Mormon saw our day and the siege of wickedness that surrounds every family. He also observed that the success of children will greatly depend upon the care and teachings their mothers will give them.
President Benson observed this important truth when he taught: “One of the most stirring success stories in scripture is told in the Book of Mormon of Lamanite women who taught their sons the gospel in the home. These two thousand young men were taught faith in God at their mothers’ knees. Later, they exhibited great faith and courage when they went to war. Their leader, Helaman, said of them, Yea, they had been taught by their mothers, that if they did not doubt, God would deliver them.’ (Alma 56:47.) There is the key – they had been taught by their mothers’!”13
John Wesley, one of the great reformers, wrote a letter to his aged mother, Susannah Wesley, asking what she had done to have successfully raised her nineteen children. She wrote a letter in response and said: “The writing anything about my way of education I am much adverse to. It cannot, I think, be of service to anyone to know how I, who have lived such a retired life for so many years, used to employ my time and care in bringing up my own children. No one can, without renouncing the world, in the most literal sense, observe my methods; and there are few, if any, that would entirely devote above twenty years of the prime of life in hopes to save souls of their children, which they think may be saved without so much ado; for that was my principal intention, however unskillfully and unsuccessfully managed.”14
Those women who devote themselves, either by desire and/or action, to the call of motherhood, God will praise-for the care they give to their children is in reality care being given to God’s own sons and daughters! To such women, God will grant the blessing of becoming like Him, for they will have proven themselves worthy of such an eternal reward and calling.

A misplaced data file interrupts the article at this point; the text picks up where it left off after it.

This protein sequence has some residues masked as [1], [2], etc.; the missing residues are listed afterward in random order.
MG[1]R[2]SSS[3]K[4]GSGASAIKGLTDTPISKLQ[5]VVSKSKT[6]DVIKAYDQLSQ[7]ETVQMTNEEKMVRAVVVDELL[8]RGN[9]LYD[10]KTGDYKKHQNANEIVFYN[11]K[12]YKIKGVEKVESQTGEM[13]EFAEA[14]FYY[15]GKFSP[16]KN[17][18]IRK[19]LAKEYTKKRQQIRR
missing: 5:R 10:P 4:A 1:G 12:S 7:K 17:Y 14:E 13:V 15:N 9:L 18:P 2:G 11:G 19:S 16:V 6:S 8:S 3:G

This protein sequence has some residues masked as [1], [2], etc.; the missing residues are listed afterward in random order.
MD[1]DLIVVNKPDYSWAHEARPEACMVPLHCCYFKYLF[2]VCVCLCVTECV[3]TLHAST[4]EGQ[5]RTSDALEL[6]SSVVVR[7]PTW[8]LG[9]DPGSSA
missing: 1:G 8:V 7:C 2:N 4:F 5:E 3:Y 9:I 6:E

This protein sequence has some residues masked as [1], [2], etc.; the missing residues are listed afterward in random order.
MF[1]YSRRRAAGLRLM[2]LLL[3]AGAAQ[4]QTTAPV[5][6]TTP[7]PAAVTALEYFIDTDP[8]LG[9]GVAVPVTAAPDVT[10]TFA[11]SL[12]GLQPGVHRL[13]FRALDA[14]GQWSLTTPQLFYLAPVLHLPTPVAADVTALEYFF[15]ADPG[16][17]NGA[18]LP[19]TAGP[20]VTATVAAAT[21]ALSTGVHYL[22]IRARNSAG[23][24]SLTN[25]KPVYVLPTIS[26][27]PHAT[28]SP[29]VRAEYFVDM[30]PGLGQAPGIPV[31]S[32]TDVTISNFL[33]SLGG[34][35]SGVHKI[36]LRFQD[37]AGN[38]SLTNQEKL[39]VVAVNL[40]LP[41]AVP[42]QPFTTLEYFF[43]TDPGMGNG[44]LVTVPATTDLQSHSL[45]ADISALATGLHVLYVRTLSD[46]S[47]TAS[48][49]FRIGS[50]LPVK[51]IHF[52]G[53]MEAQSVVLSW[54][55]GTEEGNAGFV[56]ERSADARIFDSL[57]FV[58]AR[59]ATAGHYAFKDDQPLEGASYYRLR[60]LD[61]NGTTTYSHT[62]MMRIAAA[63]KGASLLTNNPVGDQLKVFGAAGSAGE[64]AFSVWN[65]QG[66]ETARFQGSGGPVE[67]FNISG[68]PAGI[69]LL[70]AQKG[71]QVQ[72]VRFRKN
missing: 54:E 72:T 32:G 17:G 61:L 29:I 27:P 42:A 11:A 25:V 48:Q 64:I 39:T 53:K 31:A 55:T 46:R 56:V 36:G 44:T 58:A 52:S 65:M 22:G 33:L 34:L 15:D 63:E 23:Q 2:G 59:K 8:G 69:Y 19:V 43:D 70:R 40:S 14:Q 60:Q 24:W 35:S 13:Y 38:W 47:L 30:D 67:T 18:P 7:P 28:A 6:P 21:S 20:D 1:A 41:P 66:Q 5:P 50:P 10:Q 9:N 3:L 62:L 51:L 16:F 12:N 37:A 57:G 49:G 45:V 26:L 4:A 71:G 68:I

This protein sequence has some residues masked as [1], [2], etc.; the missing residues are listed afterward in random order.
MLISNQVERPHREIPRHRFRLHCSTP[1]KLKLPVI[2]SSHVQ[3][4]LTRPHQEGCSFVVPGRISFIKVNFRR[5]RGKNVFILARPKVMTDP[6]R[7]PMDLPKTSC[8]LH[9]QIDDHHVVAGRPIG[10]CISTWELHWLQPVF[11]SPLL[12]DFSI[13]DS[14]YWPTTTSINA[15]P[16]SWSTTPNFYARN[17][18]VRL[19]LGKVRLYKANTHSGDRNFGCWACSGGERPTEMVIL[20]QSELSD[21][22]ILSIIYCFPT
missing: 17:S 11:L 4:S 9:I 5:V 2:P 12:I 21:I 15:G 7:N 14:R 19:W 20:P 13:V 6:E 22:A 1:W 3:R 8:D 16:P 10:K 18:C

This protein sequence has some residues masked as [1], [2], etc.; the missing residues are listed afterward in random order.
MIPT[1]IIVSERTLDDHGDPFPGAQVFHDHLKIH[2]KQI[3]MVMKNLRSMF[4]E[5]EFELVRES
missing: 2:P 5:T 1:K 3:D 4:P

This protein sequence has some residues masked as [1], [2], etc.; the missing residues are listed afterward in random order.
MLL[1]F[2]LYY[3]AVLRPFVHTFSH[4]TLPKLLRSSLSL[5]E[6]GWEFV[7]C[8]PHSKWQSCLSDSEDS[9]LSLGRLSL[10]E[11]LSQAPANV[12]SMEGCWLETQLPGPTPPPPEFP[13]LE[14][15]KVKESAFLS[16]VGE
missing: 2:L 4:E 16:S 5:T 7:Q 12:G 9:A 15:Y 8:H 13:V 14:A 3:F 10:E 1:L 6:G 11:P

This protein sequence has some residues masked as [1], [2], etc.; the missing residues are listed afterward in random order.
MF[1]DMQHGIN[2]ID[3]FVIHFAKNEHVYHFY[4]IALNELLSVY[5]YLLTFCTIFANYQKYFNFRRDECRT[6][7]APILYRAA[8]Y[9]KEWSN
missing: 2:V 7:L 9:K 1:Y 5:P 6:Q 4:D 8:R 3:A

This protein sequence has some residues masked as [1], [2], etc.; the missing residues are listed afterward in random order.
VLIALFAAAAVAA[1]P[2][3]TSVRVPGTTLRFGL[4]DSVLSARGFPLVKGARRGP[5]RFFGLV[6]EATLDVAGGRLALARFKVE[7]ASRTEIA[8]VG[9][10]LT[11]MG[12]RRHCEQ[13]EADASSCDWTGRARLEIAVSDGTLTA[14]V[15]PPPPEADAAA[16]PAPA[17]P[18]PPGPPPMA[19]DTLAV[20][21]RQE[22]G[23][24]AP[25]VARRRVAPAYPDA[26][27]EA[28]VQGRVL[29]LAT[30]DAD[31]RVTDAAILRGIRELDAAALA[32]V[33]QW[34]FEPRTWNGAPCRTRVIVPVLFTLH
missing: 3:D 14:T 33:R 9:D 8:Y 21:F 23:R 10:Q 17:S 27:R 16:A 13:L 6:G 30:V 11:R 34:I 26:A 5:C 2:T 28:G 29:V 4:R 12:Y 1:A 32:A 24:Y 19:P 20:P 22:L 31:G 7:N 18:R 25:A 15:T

1. See Ezra Taft Benson, “The Book of Mormon-Keystone of Our Religion,” Ensign, Nov. 1986, p. 6.
2. Henry B. Eyring, “The Power of Teaching Doctrine,” Ensign, May 1999, p. 73.
3. M. Russell Ballard, “Filling the World with Goodness and Truth,” Ensign, July 1996, p. 12.
4. Ezra Taft Benson, “The Power of the Word,” Ensign, May 1986, p. 79.
5. Ezra Taft Benson, “To the Youth of the Noble Birthright,’ ” Ensign, May 1986, p. 43.
6. Thomas S. Monson, “Courage Counts,” Ensign, Nov. 1986, p. 41.
7. Henry B. Eyring, “Finding Safety in Counsel,” Ensign, May 1997, pp. 24-25.
8. Richard G. Scott, “Trust in the Lord,” Ensign, Nov. 1995, p. 17.
9. Gordon B. Hinckley, “Walking in the Light of the Lord,” Ensign, Nov. 1998, pp. 97-99.
10. Conference Report, October 1942, p.13; emphasis added.
11. Robert D. Hales, “The Eternal Family,” Ensign, Nov. 1996, p.
12. Conference Report, Oct. 1996, p. 102, or “The Joy of Living the Great Plan of Happiness,” in Ensign (Nov. 1996), p. 74.
13. Ezra Taft Benson, “The Honored Place of Woman,” Ensign, Nov. 1981, p. 106; emphasis added.
14. Franklin Wilder, Immortal Mother, New York: Vantage Press, 1966, p. 43; emphasis added.